‘Pandemic made us more creative’: Movie studio puts faith in getting ‘Fatima’ to audiences any way it can
When a studio wants its movie to find an audience, it sometimes holds a promotional screening in a theater. But what do you do when you can’t show your movie in theaters?
Set up a drive-in — in Chicago’s Soldier Field.
Anyway, that’s what Picturehouse did. When the coronavirus pandemic hit, the independent movie studio was gearing up to release “Fatima,” a faith-powered historical drama about three children who, in Portugal in 1917, see and communicate with a vision of Mary.
The movie, based on true events, debuts Friday in select theaters around the country, including Schubert’s Hartford Theatre and the West Bend Cinema. It’s also available on premium video-on-demand through cable television and online services; for outlets, go to fatimathemovie.com.
Picturehouse was eager to get the movie to audiences, especially after having seven drive-in preview screenings, including one in July at Soldier Field. Picturehouse President Jeanne R. Berney was on hand for the Chicago screening, and dressed for the occasion — she wore a Packers jersey.
Born and raised in Green Bay, Berney’s been a Packer backer for life. Her father held down markers at Lambeau Field, and her grandfather was an early shareholder.
Holding a movie screening in a football stadium is the kind of audible that filmmakers are having to call these days.
“Releasing a movie in a pandemic made us more creative,” Berney said in an interview.
Although “Fatima” is available on demand, Berney, a marketing and film festival veteran, and her husband, Picturehouse CEO Bob Berney, were committed to getting the movie into theaters. They first saw it in Cannes last year, during the 2019 film festival.
“Fatima” follows the story of a 10-year-old shepherd and her two young cousins, who report seeing visions of a woman in white who gradually reveals herself as Mary. Although their stories are met with skepticism and hostile opposition from Portugal’s secular government, they also attract thousands of pilgrims hoping for a miracle, in a time when their country is going through the horrors of World War I.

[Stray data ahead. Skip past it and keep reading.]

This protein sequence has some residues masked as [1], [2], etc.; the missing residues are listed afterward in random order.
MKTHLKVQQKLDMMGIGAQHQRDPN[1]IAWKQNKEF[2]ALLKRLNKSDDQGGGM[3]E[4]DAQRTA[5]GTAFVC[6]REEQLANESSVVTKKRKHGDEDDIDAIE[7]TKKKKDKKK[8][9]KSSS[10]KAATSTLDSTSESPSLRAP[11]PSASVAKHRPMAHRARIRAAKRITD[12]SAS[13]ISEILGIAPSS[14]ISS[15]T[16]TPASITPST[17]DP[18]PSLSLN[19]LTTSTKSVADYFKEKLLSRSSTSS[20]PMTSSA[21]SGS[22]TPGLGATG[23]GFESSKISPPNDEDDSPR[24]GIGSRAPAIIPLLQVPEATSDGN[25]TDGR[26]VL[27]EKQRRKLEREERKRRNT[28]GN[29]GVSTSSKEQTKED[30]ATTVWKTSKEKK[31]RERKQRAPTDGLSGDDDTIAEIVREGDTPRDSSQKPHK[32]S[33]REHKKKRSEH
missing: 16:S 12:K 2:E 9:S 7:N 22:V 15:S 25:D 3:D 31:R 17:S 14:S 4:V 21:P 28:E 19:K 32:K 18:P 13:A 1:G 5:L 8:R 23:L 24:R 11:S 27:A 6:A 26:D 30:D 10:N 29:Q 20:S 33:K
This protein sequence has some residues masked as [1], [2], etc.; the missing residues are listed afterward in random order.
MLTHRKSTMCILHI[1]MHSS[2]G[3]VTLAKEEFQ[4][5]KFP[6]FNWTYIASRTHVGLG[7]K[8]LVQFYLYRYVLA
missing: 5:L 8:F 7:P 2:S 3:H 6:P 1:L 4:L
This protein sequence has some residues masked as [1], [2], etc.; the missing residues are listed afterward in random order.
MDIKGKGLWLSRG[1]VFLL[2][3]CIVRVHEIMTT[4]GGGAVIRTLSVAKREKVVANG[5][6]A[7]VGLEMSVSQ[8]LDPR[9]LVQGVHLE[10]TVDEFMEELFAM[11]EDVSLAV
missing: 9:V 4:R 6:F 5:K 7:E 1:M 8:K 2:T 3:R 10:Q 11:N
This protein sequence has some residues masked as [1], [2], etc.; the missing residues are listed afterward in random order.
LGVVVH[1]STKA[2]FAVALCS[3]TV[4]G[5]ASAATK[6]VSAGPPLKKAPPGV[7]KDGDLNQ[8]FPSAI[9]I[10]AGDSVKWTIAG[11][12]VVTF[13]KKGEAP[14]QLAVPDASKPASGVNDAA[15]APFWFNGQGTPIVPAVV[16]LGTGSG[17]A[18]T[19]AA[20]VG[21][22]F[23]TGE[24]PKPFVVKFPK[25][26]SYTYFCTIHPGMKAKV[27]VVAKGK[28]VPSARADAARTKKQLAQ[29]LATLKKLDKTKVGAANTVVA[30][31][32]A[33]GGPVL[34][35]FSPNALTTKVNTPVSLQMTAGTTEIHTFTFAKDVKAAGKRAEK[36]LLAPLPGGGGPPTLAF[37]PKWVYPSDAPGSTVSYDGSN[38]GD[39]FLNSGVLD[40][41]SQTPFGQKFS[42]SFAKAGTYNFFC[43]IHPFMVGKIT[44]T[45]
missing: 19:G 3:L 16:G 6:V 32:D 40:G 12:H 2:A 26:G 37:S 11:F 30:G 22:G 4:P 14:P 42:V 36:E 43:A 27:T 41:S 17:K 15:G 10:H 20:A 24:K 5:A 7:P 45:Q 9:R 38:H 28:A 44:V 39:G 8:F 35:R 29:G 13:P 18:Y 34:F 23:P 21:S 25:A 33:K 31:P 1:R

Filmed in English, the movie boasts an impressive international cast, including Joaquim de Almeida, Goran Visnjic, Stephanie Gil, Sonia Braga and Harvey Keitel. It’s co-written and directed by Marco Pontecorvo, a cinematographer whose résumé includes TV’s “Game of Thrones” and “Rome.”
“We felt it was so beautiful and cinematic,” she said. “People would feel they’d been out to a movie.”
And, “we are in the business of delivering movies to theaters.”
They had been geared up to do just that, with a nationwide release scheduled for April 12. Then came the pandemic.
Because the Fatima story already had a built-in audience — its core audience, Jeanne Berney acknowledged, is Catholic moviegoers, but “it’s not preachy … it’s a different kind of movie” — the movie already had “a huge fanbase on social.”
So Picturehouse began creating “digital tent pole events,” like a virtual pilgrimage to the real Fatima shrine in Portugal.
And, Berney said, fans responded, urging the movie be shown in theaters as soon as it was safe to do so.
“With a movie like this,” she said, “people love to go in groups. They are ready. They want it now.”
Berney believes the movie’s theme of belief is well-timed.
“This movie shows how pilgrims traveled to Fatima. They didn’t go in with skepticism,” she said. “The message — pray for peace — is a human need and want.”
Meeting that need in the pandemic means getting movies to audiences by any and all means necessary, including via on-demand services, even if you believe in theaters.
“I think there’s room for a lot of ways to get content to audiences,” Berney said. “COVID is hastening every change.”